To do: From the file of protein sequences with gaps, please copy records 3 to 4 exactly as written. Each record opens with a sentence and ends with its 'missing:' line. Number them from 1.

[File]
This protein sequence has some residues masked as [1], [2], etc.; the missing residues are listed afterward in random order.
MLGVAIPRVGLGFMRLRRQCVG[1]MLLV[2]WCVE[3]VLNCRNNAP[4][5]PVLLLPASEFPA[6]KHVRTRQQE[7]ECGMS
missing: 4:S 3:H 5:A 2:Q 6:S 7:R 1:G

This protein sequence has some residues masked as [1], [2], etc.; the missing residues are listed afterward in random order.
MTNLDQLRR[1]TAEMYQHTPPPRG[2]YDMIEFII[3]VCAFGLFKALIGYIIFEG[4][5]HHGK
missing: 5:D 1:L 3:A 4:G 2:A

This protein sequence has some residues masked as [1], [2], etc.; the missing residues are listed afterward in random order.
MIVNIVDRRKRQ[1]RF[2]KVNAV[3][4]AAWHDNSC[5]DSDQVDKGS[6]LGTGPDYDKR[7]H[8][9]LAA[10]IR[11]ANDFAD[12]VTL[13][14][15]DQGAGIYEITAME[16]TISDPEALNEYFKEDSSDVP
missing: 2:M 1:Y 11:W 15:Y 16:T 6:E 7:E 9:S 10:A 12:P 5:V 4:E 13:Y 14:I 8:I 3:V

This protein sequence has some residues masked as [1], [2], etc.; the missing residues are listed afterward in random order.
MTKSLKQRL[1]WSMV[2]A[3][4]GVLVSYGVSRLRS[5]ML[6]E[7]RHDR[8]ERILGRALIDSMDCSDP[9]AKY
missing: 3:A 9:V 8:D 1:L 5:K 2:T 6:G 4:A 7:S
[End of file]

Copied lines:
This protein sequence has some residues masked as [1], [2], etc.; the missing residues are listed afterward in random order.
MIVNIVDRRKRQ[1]RF[2]KVNAV[3][4]AAWHDNSC[5]DSDQVDKGS[6]LGTGPDYDKR[7]H[8][9]LAA[10]IR[11]ANDFAD[12]VTL[13][14][15]DQGAGIYEITAME[16]TISDPEALNEYFKEDSSDVP
missing: 2:M 1:Y 11:W 15:Y 16:T 6:E 7:E 9:S 10:A 12:P 5:V 4:E 13:Y 14:I 8:I 3:V

This protein sequence has some residues masked as [1], [2], etc.; the missing residues are listed afterward in random order.
MTKSLKQRL[1]WSMV[2]A[3][4]GVLVSYGVSRLRS[5]ML[6]E[7]RHDR[8]ERILGRALIDSMDCSDP[9]AKY
missing: 3:A 9:V 8:D 1:L 5:K 2:T 6:G 4:A 7:S